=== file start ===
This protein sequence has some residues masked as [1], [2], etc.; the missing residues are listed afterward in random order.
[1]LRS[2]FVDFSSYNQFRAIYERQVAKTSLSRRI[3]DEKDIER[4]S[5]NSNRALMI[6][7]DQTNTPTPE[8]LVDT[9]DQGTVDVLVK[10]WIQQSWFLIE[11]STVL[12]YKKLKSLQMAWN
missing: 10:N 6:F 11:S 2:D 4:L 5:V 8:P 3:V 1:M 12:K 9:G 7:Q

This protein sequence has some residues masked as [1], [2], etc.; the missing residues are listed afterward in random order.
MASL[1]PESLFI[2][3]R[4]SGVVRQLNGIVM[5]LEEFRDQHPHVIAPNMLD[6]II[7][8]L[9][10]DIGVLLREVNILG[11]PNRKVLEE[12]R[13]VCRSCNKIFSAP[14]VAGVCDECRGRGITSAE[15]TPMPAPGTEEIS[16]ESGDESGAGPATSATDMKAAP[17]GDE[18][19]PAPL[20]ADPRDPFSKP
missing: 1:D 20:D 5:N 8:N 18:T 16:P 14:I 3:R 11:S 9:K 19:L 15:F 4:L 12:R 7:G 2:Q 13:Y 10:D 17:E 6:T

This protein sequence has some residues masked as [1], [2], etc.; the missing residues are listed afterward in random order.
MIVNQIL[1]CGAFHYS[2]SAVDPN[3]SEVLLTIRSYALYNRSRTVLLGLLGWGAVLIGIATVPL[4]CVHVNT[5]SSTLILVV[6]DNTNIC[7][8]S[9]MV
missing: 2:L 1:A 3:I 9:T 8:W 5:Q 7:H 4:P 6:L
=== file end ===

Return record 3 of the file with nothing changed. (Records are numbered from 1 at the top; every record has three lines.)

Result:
This protein sequence has some residues masked as [1], [2], etc.; the missing residues are listed afterward in random order.
MIVNQIL[1]CGAFHYS[2]SAVDPN[3]SEVLLTIRSYALYNRSRTVLLGLLGWGAVLIGIATVPL[4]CVHVNT[5]SSTLILVV[6]DNTNIC[7][8]S[9]MV
missing: 2:L 1:A 3:I 9:T 8:W 5:Q 7:H 4:P 6:L